Can We Stop Complaining?
Toronto is nearing the end of its worst winter. It has never had as much snowfall (26 centimeters/10.6 inches fell in one day in December) or as much frigid weather (wind chill factors plummeted to lows of -27 Celsius/-17 Fahrenheit) as it has this winter. One of the ways that we have survived this assault has been by complaining about it. Our mutual enemies, ‘Snow’ and ‘Cold,’ have brought us closer together.
I moved into my new building 6 months ago, and I have met more of my neighbours in the past six months than I did in the entire 7 years that I worked at my last building. Why? Because our once-beautiful marble-lined lobby underwent a major renovation, transforming it into what could best be described as a 1960’s recreation room, veneer walls and all. And during the lengthy renovation, long-time residents drew me into their conversations, complaining about “the colossal waste of money and time” that was being spent on it.
I mention these two situations because I have been thinking a lot lately about the practice of complaining. You may have already heard about Will Bowen, the pastor from Christ Church Unity in Kansas City, Missouri, who has begun a campaign to create “a complaint-free world.” About a month ago, I saw an interview with him and ever since then, I have been trying to decide whether I agree with him or not.
For those of you who have not heard about his work, allow me to summarize. He began by asking his parishioners to stop complaining, criticizing and gossiping for a period of 21 consecutive days (the length of time it generally takes to form a new habit). He distributed purple wristbands and directed congregants to transfer the bands to their opposite wrists every time they found themselves falling into old habits. He promised them “happier relationships, better health and greater prosperity” if they lived a complaint-free life.
Well, the movement has caught on like wildfire. To date, he has sold almost 5,000,000 wristbands to more than 80 countries. It would appear that there are a lot of us that have tired of our own and other’s constant carping and are looking for ways to live more harmonious and optimistic lives. But I wondered at what cost? If we order a meal that proves unsatisfactory, should we eat it or complain? If we receive terrible customer service, should we keep our mouths shut or complain? If we find ourselves being taken advantage of by family, friends or coworkers, should we allow the exploitation to continue or complain?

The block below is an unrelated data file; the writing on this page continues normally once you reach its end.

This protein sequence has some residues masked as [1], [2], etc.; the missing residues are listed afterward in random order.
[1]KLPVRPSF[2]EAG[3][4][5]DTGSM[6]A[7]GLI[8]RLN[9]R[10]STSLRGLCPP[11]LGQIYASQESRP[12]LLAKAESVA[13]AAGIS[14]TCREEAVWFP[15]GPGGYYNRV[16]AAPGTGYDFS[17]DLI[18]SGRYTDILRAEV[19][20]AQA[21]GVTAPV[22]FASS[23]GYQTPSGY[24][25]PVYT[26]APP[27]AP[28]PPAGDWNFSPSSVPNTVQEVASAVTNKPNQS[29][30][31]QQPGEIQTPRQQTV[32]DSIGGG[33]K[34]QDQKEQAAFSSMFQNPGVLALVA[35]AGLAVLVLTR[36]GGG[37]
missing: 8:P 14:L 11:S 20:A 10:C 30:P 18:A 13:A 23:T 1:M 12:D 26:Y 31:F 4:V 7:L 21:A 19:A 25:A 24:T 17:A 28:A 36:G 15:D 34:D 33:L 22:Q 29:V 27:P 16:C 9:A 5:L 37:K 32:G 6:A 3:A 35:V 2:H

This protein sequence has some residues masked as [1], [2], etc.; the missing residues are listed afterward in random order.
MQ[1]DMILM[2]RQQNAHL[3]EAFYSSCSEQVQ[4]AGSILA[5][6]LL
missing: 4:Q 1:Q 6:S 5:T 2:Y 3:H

As I thought about these instances, it became clearer that being assertive about poor service, meals and relationships is different from the complaining, whining, griping and grumbling that Pastor Bowen is referring to. In the former, we are actually doing something about our dissatisfaction. In the latter, we are kicking up a fuss or letting off steam. It also became clear that there are many complaints about which we have little control. For example, we can change our own behaviour, but complaining about that of our spouse, child or boss is more likely to result in frustration, anger or resentment, than in any real change.
There obviously is something appealing about complaining, criticizing, and gossiping. If not, our need for it would not be fed on a daily basis by a multi-billion dollar industry of celebrity magazines and entertainment shows. As the two situations mentioned earlier illustrated, it can establish an easy common bond amongst strangers. It can furnish us with plenty of conversation around the water cooler and dinner table. And it can keep us focused on other people’s lives and issues, rather than dealing with our own.
I have not as yet read his book, “A Complaint Free World: How to Stop Complaining and Start Enjoying the Life You Always Wanted.” And I am not sure how long I would survive living complaint-free. But I certainly am planning on conducting an experiment this month to reduce my complaints and to see the difference that it makes in my life. Anyone else up to the challenge?
Just to remind you. I am still taking names for the upcoming ‘Being There” assertiveness group starting this April. Please let me know if you are interested.
Barbara Fish, M.Ed.
Personal and Career Counsellor
“Helping Your Life Work”
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